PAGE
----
/ Modified feb 14, 2019 4:45 p.m.

Bisbee Science Lab

Educators behind the new facility hope it will offer informal and fun learning experiences for rural students.

Bisbee Science Lab 1 The Bisbee Science Lab sits on the main drag in the historic mining town.

The Buzz

Bisbee Science Lab

A new space for informal, fun and interactive learning around science, math and technology opens in Cochise County. (Download MP3)

Teachers of STEM subjects in rural areas like Cochise County face more challenges than their urban counterparts when it comes to field trips and outside-of-the-classroom experiences. This week, The Buzz went to Bisbee to explore the brand-new Bisbee Science Lab and talk with local educators about the challenges of teaching subjects like science and math in rural areas.

The Bisbee Science Lab sits amid cafes and art galleries along the town’s historic Main Street. We arrived on a chilly afternoon to tour the facility and talk with one of its founders, Professor Etta Kralovec. She's director of the graduate teacher education program at UA South, and the UA 2015 Distinguished Outreach Faculty.

Kralovec says the science lab, which officially opened on Feb. 1, is a really exciting project for Bisbee.

"It’s really a research lab, gaining community input on what community and visitors want to see in a permanent science center," she said.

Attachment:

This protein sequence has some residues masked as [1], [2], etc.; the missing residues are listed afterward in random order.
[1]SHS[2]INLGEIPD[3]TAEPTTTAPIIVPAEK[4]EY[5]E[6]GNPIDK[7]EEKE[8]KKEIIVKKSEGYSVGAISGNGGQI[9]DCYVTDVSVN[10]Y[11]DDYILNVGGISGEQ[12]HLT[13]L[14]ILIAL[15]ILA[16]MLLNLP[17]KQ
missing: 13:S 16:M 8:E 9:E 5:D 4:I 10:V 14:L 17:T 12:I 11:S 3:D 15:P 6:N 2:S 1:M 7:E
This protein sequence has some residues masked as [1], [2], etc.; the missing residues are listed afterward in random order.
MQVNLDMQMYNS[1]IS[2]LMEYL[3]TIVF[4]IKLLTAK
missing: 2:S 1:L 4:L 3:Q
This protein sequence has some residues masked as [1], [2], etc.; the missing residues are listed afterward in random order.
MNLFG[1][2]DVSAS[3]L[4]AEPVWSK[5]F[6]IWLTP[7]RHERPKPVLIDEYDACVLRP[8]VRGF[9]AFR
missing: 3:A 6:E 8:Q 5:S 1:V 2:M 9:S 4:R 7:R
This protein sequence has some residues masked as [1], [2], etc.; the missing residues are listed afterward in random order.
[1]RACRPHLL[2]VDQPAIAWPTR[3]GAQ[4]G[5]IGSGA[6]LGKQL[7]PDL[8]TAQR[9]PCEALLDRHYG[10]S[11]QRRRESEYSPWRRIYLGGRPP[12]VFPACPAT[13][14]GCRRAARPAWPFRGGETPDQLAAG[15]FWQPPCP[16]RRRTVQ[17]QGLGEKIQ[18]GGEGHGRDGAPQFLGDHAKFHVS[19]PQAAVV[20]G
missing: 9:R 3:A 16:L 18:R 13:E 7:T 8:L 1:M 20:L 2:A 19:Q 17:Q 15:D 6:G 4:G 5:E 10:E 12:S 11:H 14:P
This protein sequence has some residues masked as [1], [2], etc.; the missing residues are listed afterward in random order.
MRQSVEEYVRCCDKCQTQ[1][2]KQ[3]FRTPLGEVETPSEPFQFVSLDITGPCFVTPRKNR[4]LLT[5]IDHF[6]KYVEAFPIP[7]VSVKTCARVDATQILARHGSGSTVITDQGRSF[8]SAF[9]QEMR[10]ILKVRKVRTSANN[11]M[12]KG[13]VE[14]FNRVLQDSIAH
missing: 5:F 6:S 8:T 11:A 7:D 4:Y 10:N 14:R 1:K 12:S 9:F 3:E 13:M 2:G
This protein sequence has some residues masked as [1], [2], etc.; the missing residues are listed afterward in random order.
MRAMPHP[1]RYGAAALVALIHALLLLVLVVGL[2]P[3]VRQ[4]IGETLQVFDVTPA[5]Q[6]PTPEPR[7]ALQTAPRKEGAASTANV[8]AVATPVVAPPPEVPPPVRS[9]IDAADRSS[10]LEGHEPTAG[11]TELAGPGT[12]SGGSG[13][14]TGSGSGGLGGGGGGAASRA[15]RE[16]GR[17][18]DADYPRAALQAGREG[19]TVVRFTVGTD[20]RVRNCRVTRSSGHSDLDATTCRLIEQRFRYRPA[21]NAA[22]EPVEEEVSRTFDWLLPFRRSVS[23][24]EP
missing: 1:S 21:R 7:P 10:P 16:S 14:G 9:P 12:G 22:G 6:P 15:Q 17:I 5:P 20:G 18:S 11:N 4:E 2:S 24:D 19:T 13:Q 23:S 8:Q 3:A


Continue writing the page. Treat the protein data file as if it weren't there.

One exhibit is a birding display donated by a local birding enthusiast, with translations into Spanish done by high school students in nearby Cananea, Mexico. Kralovec says they’re committed to making the lab a bilingual space.

"This is a binational environment here in Bisbee, so it’s great to have that kind of cross-border partnerships," she said.

Bisbee Science Lab 2 A community engagement board gathers feedback from area residents on what they want to learn about.

Kralovec says the science lab's virtual reality set is a big draw, but they’ll always have hands-on kids activities, too. She says partnerships and grants between the UA, ASU, National Science Foundation, USDA, City of Bisbee and Freeport-McMoRan all contributed to getting the science lab of the ground. But at its core, it's a homegrown effort.

"This has really been a creation of the Bisbee community. I mean the entire community came together —they painted the space, they built the shelves. ... We had 100 people at grand opening! A hundred people in Bisbee is a huge turnout in Bisbee. But everybody here is so excited, the city council, the mayor, people are really engaged in making this a success."

After touring the space, we sat down to talk with Kralovec about the challenges faced by rural STEM teachers in the borderlands region.

Eric Meyer is a STEM teacher coach with UA South. He spends a lot of time with teachers in their classrooms, determining what they need to grow and improve their instruction. Many of his students are older than a typical first-year teacher, coming into education after another career. We talked with him about the challenges these novice teachers face.

We also sat down with a trio of area teachers who left their first professions to become teachers through the UA Masters of Education Program. We spoke with Bisbee High math teacher Sergio Katenazzo, Naco Elementary math teacher Sharon Christie and Elizabeth Doran, who teaches science at the Center for Academic Success in Sierra Vista.

The Buzz
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